I’m ending a quiet first day of my Churchill Fellowship sitting in Kate & Danny’s delightful Airbnb apartment in New York’s West Village drinking peppermint tea. I plan to do some research on the 9/11 Tribute Center, as I’m visiting tomorrow, then watch some mindless TV that has nothing to do with disasters or disaster memorials.
I’m highlighting the quietness of my first day for two reasons. Firstly, as based on pointers from Churchill Fellows before me, a Churchill Fellowship trip is anything but quiet and relaxing. But I’m mostly so I can point out the eventful trip I had getting to New York.
My flight from Sydney to Los Angeles had a brief detour to Honolulu after a man in the row behind me collapsed and had to be given CPR. It is unclear what caused him to collapse but what is definitely clear is that the Virgin Australia crew and some helpful and qualified passengers saved his life. He was still in pretty bad shape when paramedics got him off the plane in Honolulu, so hopefully he is doing better now.
I was so impressed by the Virgin Australia crew with how they handled the situation. They were prepared, knew how to use all the resources they had available, gave clear roles and instructions to helpers, moved passengers seated where he fell to other seats and made sure to check in with passengers (like me) who were sitting nearby.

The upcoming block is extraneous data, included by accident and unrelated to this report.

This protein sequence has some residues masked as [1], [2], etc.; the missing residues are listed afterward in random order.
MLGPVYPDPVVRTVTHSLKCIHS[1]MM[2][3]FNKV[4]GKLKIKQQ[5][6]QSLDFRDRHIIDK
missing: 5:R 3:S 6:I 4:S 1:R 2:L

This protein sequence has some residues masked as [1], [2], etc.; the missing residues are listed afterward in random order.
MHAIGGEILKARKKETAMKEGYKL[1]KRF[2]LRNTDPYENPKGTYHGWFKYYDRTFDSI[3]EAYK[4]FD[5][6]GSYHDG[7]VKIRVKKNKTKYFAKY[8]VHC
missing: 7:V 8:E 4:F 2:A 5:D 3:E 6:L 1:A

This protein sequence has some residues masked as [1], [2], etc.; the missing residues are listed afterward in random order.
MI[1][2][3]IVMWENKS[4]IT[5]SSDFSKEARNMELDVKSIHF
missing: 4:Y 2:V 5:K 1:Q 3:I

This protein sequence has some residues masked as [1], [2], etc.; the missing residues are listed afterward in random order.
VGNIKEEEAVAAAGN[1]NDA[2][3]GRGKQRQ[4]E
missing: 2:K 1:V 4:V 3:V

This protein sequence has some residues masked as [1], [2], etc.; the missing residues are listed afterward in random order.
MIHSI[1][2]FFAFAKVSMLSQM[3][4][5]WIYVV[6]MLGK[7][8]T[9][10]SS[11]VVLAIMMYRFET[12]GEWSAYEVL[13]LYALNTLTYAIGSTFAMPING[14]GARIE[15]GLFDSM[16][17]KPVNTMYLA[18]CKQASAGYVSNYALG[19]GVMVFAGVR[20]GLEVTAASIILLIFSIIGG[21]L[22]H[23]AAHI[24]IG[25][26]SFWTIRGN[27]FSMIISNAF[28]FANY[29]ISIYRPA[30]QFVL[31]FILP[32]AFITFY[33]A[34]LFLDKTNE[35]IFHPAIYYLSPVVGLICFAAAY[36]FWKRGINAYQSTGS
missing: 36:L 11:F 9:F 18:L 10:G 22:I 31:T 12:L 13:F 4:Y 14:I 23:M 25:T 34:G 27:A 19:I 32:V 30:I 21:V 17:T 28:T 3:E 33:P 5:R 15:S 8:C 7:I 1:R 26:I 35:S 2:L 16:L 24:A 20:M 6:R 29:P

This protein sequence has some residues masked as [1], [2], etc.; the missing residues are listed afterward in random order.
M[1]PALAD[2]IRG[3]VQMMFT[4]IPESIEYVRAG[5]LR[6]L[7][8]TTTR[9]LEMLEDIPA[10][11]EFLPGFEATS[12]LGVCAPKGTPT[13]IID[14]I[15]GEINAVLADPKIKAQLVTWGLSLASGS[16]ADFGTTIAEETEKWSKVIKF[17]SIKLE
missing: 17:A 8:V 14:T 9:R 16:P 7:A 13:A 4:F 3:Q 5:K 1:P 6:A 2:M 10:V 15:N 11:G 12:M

While not a large scale disaster like the ones I’ll be learning about throughout my Fellowship, the experience did make me think about all the medical emergencies that must have happened on airlines in the past. These would have led to laws and policies being introduced, training for airline crew and numerous other things that were the difference between life and death for my fellow passenger yesterday.
It was an interesting and somewhat ironic experience while travelling do a research project on disasters. I’m currently in New York and will be visiting Boston, Paris, Berlin, London and Oslo over the next 9 weeks. Throughout my Fellowship I’ll be meeting survivors and people who advocated to have their wishes met by the memorial process, people who have been involved in the planning and management of permanent memorials and those who collated and cared for items from spontaneous memorials.